CHARLESTON, W.Va. -- Getting rid of the geese that are posing a potential safety hazard to planes landing at Yeager Airport could take some dogged effort.
Between 250 and 300 of the birds have taken up residence at Coonskin Park, directly in the flight path of about 80 percent of the aircraft that land at Yeager Airport. A flock of geese brought down a US Airways flight trying to land at LaGuardia International Airport in 2009 during an incident known as the "Miracle on the Hudson."
Assistant Yeager Airport Director Tim Murnahan told members of the Yeager Airport board at a regular meeting Wednesday that officials for the U.S. Department of Agriculture have been working on a plan to "interdict" the geese at Coonskin.
Murnahan conceded that, in respect to geese, "interdict" might really mean "shoot." But airport board members have an alternate idea.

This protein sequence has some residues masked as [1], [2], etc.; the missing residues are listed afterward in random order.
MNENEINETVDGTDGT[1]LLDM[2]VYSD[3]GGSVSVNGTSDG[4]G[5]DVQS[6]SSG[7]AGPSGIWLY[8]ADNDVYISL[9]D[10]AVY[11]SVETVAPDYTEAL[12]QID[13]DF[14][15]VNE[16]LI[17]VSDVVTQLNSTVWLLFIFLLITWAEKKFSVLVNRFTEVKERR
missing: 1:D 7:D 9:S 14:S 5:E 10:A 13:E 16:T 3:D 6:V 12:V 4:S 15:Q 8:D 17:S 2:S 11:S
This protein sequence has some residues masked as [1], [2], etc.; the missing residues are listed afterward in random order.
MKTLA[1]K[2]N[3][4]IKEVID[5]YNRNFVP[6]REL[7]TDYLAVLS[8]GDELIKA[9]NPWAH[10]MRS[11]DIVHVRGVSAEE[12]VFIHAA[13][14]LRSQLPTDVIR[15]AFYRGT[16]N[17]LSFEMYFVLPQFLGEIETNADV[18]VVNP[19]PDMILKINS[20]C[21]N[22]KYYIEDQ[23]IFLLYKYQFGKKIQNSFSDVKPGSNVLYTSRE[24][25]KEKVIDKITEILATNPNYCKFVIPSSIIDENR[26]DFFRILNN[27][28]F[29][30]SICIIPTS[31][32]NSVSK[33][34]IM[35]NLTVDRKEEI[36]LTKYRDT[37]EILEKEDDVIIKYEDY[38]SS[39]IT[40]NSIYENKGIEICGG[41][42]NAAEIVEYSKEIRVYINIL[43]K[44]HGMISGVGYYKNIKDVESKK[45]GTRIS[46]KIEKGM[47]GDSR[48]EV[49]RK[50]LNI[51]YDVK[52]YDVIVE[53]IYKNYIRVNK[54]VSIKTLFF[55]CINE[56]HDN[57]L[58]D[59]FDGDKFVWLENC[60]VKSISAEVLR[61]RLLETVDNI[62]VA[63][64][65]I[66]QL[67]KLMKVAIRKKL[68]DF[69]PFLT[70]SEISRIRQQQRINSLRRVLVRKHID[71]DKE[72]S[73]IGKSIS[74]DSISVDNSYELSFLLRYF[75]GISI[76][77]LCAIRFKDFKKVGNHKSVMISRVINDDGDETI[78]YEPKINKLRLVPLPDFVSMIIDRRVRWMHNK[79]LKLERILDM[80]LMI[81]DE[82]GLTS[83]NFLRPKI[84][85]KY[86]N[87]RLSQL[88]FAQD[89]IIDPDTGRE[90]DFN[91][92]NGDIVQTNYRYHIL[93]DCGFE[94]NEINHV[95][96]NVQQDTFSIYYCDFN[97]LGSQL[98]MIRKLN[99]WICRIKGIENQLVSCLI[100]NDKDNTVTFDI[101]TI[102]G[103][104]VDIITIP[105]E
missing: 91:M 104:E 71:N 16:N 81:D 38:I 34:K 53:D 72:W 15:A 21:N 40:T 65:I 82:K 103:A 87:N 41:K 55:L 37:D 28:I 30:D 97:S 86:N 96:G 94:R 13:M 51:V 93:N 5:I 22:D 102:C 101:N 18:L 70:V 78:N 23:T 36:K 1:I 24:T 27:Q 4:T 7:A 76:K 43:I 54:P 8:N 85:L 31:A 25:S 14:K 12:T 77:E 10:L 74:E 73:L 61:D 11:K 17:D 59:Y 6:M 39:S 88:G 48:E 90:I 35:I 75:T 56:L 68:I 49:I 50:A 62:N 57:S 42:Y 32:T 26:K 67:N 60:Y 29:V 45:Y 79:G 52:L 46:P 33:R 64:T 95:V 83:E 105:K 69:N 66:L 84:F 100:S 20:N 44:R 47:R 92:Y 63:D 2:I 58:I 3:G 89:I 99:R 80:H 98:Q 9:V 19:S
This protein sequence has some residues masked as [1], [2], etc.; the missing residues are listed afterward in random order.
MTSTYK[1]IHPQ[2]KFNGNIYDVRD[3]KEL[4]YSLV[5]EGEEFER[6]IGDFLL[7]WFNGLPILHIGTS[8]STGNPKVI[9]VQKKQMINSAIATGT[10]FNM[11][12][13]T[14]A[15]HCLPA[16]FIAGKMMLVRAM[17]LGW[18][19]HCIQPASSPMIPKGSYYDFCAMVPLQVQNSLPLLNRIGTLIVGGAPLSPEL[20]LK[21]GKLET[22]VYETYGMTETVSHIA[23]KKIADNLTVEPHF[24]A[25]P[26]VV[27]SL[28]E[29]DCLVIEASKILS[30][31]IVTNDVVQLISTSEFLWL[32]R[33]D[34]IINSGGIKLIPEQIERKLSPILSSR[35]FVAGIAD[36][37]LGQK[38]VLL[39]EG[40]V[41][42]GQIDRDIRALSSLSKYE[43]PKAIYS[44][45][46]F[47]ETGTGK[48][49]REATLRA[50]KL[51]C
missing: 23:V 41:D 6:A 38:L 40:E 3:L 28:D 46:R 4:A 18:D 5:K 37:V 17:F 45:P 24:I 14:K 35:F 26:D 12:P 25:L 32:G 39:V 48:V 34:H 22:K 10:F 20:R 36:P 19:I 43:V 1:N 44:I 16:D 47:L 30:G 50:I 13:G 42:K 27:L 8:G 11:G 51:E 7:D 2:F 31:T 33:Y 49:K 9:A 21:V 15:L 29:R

Airport officials said they would recommend the Kanawha County Parks and Recreation Commission instead get a border collie to scare off geese at Coonskin Park.
Retired state Adj. Gen. Allen Tackett, a member of the airport board who also sits on the parks commission, said he has experience with border collies at the National Guard's Camp Dawson training facility in Preston County.
"We had a real problem with geese at Camp Dawson," Tackett said. "We bought a border collie. He didn't kill them, he just aggravated them so much they went somewhere else."
Airport Director Rick Atkinson said a border collie also worked to scare geese off Big Bend Golf Course when Atkinson was county parks director.
Current Kanawha County Parks Director Jeff Hutchinson said he has experience using border collies to control geese. But he said the proposal has drawbacks.
"I've used border collies," Hutchinson said. "They cost $5,000 and they're trained to run geese."
But he said that might not be the best idea if airport officials want to keep the birds out of the way of airplanes landing and taking off.
"You know what geese do when [dogs] run them?" Hutchinson asked. "They fly."